Business Opportunities for Financial Institutions like Credit Suisse
The earliest beneficiaries of the RMB’s Internationalization will be the Banks, Insurers and Asset Managers with their products offerings. Credit Suisse has strong Investment Banking, Asset Management and Private Banking capabilities and has positioned itself in recent years to take advantage of the reforms and huge growth in China. There will be a growing market in the acquisitions by Chinese state-owned enterprises in the coming years. Chinese Corporate, financial institutions and Government alike will require significant capital in the next 5 to 10 years and the sectors most likely to be in need of financing are financial services, infrastructure and natural resources. The last five years have seen spectacular IPOs in the Chinese market and this trend is likely to continue as long as the Chinese economic growth is maintained.
Credit Suisse positions itself in China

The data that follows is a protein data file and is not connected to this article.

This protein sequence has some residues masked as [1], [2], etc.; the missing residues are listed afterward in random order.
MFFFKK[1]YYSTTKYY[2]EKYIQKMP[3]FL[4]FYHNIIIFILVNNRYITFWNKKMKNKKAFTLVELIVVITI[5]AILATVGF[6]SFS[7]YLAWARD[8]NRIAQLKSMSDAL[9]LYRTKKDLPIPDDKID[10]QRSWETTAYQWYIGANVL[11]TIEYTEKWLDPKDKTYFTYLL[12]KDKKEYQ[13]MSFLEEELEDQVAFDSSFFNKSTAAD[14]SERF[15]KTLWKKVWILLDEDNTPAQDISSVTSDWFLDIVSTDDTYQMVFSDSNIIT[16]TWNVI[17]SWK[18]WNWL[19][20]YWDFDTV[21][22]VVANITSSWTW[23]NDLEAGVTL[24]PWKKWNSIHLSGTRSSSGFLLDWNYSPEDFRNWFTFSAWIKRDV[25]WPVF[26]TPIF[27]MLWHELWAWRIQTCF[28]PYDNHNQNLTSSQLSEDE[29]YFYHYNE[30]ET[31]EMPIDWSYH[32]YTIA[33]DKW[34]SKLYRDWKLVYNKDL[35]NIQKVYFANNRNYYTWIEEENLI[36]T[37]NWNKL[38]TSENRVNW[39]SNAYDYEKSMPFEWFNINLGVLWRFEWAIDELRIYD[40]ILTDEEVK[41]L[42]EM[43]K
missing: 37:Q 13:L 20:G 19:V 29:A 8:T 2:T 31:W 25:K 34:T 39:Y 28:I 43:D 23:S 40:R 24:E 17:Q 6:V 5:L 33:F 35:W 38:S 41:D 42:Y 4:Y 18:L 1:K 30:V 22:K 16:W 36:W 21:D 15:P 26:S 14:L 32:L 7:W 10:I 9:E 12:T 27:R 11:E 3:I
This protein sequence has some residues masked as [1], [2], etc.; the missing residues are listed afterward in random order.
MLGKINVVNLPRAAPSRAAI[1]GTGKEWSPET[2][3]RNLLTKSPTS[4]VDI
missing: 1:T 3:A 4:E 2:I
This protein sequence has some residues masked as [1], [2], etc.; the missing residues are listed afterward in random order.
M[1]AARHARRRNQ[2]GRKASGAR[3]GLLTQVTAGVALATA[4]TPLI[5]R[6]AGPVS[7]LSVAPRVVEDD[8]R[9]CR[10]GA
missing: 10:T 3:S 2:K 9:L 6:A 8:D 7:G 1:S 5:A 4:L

Credit Suisse is a market-leader in Investment Banking (including Corporate Banking), Asset Management and Private Banking and offers multi product suites, first class execution and distributions, trade settlements and capital market advisory services to our global clients. CS is increasing its business presence in China and has made numerous strategic market professional hires whilst additionally undertaking strategic joint ventures. Credit Suisse has entered into a joint venture in Aug 2010 with ICBC to form ICBC Credit Suisse Asset Management Co. It raised more than RMB 14 bn ($ 2.1 bn) in China’s biggest bond fund ever called “The ICBC Credit Suisse Double Profit Bond Fund”. The fund invests in domestic Government debt, Corporate bonds, short term bills and RMB denominated Convertible Notes and is popular with investors sidestepping a weak stock market. Credit Suisse has also entered into a joint venture with Founder Securities Ltd, the first securities JV approved by the Chinese regulators since new guidelines were put in place in December 2007. The JV was launched with less than 50 staff but has doubled its head count in less than one year with further plans for expansion, betting on a healthy pipeline to underwrite debt and equities offerings, IPOs and M&As in China’s domestic market. For the nine months ending 30/9/10 Credit Suisse has been involved in 11 M&AA deals with a total volume of US$10.443bn, a market share of 8.8% and an overall financial institutions ranking of 4th (Bloomberg). Credit Suisse Private Banking has increased its headcount hire of high calibre Private Bankers to take advantage of the rapidly rising number of affluent households. It is estimated that nearly 1 million Chinese households have financial assets exceeding US 1m. China’s savings rate of appx 55% of GDP lacks competitive and efficient financial services for investments growth. China is the third-largest wealth generator in the world, with USD 16.5 trillion in total household wealth and is behind US’s 54.6 trillion and Japan’s 21.0 trillion but could rise 111% to USD 35 trillion by 2015 overtaking Japan to become the second highest in the world if growth continues. Credit Suisse is looking to open new offices in China and will leverage further its dominance with good infrastructure and foundation to build up the Private Banking business, noting at the same time the challenges that come with it in terms of OECD tax treaty, cross-border restrictions and the hiring of experienced talent. As CEO, as much as there is huge growth opportunities for the Banks to increase our global presence in China to achieve bigger revenues for our shareholders, we must ensure that optimal service levels to our clients needs are maintained and to have a rigorous infrastructural, operational, capable resources and a strong regulatory frame-work to adapt to the cultural differences, regulatory policy changes in China and market forces. There is a need prepare ourselves on some of the risk and challenges if the RMB revalues and the eventual Internationalisation of a fully convertible currency.